Now, make sure your bottom air vent is completely open. Light your starter piece and hold it vertically (I use tongs) so that the fire climbs it and the entire piece catches on fire. Now, make your little bridge across the two small pieces of lump. Next, starting with large pieces of charcoal, make a pyramid on top of the starter pieces—just 5 or 6 pieces. Let these get burning well, then start to add more charcoal, 5 pieces or so at a time (more as the pieces get smaller), taking care not to smother your flame. You can gradually use smaller pieces of charcoal as you fill the firebox. Before each addition of charcoal, make sure the previous pieces have started to catch somewhat and that you have a nice flame to set the new pieces into. Continue this process until you have filled your firebox above the level of the airholes and up to the bottom of your firering.

This sounds like a long process, but it’s not. If you’re as impatient as me, though, you can go buy one of those MAPP gas torches, which is all I use these days. MAPP gas burns hotter than propane, and works really well to light your lump. Just stack your unlit lump as stated above until you have filled your firebox to the bottom of your firering, then light your MAPP torch and hold it in 4 or 5 places for about 30 seconds in each place. Then, just walk away for a bit and your fire should start going.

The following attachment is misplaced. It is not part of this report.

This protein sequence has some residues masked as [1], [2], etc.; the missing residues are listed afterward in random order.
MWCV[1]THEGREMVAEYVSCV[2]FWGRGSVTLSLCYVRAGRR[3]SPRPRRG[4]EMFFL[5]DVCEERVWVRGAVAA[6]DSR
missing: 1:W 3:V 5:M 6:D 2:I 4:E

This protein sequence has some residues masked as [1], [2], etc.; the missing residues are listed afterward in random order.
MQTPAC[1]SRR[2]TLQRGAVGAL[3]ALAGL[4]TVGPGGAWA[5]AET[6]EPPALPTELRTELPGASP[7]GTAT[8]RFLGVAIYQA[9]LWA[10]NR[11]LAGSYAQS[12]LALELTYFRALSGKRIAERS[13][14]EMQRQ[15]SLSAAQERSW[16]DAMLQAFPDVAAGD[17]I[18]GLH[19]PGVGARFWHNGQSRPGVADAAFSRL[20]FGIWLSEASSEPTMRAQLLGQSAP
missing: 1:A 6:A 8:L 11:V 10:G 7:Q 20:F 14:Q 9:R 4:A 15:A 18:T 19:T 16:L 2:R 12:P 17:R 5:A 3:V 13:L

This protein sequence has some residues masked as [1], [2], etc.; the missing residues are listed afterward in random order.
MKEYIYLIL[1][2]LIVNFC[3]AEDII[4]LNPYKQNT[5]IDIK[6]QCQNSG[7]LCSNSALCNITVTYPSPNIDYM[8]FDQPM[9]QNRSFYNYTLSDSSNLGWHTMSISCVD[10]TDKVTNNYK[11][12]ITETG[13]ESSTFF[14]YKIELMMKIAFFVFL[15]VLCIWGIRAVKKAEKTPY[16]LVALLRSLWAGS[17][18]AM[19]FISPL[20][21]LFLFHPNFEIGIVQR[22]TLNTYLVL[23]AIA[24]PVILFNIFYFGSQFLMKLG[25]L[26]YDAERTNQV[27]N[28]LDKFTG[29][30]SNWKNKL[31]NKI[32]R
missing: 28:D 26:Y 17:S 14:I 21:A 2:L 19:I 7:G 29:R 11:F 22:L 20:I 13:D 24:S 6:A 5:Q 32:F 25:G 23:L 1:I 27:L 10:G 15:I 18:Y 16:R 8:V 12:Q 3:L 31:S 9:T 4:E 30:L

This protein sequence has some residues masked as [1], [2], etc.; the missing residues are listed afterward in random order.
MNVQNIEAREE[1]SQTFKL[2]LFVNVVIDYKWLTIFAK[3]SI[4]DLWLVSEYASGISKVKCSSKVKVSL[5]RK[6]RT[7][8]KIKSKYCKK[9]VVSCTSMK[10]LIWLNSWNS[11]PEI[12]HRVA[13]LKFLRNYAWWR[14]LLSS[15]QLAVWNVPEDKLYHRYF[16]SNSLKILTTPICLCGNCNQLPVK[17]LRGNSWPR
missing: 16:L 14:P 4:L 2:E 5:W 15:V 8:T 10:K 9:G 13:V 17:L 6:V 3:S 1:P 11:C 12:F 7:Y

Whichever method you use, you may want to blow air into the bottom vent to facilitate the combustion (I use a small hand-held fan, I’ve heard of some people using hair dryers, which add the extra bonus of preheating your air prior to combustion). This can often cut your start-up time in half (I once brought my Mini up to almost 900 F in under 5 minutes using a handheld fan). Once you have a filled firebox with a good flame (not a smoldering mound of charcoal), you can leave the bottom vent open, replace your grill grate, close the Egg, leave the top vent completely uncovered, and walk away. It usually takes me at least 10 minutes or so to get to this point. Now, you’re trying to get lava temperatures in order to do your sear, so that is why you want maximum air flow. You may want to go prep your meat at this time (see Prepping the Meat) or wait about 5 minutes and then go prep your meat. After about another 5-10 minutes after closing the Egg, you should return to find glowing charcoal inside and probably some flames shooting out of your chimney and a temperature guage that is approaching 750° F, which is about where you want it (a little higher is better) to do your sear. If you smell gasket melting, you are ready to sear your steak (okay, the gasket comment is a joke – see the Whiz’s research on gasket temperature).